Tyler Perry's adaptation of Ntozake Shange's 1975 stage play is excruciatingly misconceived and, at two hours and 10 mins, seemingly interminable.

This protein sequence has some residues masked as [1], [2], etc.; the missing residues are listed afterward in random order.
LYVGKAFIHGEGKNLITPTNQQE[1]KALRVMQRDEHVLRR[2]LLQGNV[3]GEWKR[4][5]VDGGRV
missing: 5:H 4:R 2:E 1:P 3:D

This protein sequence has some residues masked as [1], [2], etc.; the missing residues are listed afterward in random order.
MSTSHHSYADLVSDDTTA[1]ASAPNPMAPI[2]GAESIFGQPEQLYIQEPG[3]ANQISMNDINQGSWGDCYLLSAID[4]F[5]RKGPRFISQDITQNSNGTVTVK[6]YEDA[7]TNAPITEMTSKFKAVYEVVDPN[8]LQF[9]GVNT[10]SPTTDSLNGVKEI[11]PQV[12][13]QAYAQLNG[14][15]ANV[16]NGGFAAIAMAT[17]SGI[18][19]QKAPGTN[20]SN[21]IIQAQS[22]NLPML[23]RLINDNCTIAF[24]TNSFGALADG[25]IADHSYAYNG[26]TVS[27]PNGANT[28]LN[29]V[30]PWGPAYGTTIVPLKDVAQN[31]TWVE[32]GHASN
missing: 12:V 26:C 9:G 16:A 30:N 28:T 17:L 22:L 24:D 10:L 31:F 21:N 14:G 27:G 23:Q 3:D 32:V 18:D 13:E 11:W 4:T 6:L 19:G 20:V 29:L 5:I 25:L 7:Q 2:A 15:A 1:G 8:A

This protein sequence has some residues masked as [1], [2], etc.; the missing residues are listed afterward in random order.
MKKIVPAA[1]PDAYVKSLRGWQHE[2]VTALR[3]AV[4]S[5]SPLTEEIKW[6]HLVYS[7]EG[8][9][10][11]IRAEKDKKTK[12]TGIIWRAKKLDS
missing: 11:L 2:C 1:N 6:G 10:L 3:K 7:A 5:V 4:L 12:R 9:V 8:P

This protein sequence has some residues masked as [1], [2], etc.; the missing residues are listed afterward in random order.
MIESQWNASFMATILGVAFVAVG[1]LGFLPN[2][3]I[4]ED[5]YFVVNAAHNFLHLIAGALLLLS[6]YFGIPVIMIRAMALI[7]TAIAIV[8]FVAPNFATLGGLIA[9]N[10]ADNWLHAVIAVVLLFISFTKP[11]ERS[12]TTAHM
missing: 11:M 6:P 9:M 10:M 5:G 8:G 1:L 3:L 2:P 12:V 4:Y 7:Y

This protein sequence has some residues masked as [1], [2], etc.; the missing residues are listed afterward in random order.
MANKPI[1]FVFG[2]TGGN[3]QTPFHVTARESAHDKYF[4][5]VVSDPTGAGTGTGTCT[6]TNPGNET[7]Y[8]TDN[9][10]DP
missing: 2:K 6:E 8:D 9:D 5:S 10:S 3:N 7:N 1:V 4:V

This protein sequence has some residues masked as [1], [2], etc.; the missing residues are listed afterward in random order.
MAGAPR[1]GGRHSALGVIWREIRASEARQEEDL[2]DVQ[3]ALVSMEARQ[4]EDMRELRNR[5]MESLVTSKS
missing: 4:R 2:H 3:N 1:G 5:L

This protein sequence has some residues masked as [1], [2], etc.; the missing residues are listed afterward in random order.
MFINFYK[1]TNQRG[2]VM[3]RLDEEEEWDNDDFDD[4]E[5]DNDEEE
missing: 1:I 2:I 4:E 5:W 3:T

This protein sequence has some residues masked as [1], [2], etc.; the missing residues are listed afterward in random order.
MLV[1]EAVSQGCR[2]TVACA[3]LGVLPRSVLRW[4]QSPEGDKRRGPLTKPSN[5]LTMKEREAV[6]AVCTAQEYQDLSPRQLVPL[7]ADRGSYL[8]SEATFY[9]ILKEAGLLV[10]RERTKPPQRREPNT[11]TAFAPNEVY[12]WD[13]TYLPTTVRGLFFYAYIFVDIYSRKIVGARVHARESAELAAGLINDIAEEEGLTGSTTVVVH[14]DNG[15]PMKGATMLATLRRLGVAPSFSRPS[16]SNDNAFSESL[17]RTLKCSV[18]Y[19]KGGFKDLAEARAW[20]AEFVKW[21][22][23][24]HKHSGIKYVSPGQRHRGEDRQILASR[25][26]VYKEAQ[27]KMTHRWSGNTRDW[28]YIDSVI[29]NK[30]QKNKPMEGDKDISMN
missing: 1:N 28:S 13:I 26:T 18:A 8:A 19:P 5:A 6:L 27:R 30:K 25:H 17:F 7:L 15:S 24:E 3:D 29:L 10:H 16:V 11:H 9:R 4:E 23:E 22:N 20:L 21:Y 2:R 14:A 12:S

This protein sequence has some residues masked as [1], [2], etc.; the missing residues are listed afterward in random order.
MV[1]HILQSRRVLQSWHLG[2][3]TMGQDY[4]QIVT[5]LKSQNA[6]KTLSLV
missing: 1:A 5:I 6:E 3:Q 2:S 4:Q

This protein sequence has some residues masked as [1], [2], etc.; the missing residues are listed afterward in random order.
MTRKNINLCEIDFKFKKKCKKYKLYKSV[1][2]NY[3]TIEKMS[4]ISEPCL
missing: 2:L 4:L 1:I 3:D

Whatever its reputation as a landmark text for African-American women, this ensemble drama makes the mistake of fusing "poetic" language to a realistic narrative. Thus, in the midst of the melodramatic fireworks – all pitched at the same earsplitting volume – an actor will break off to deliver a personal monologue ("the holiness of myself released" etc), while everything around them pauses. The issues of these women essentially revolve around the awfulness of men, who are nothing but philanderers, bullies, murderers or rapists – though Janet Jackson as a control-freak magazine editor and Whoopi Goldberg as a religious-nutter matriarch are no great credit to the distaff, either. Nobody will be surprised that it ends in an eight-strong group hug. It is simply wrongheaded about artistic form: if your priority is to air an issue or a grievance at the cost of everything else – nuance, wit, plausibility – put it in a pamphlet. For God's sake, don't make a movie.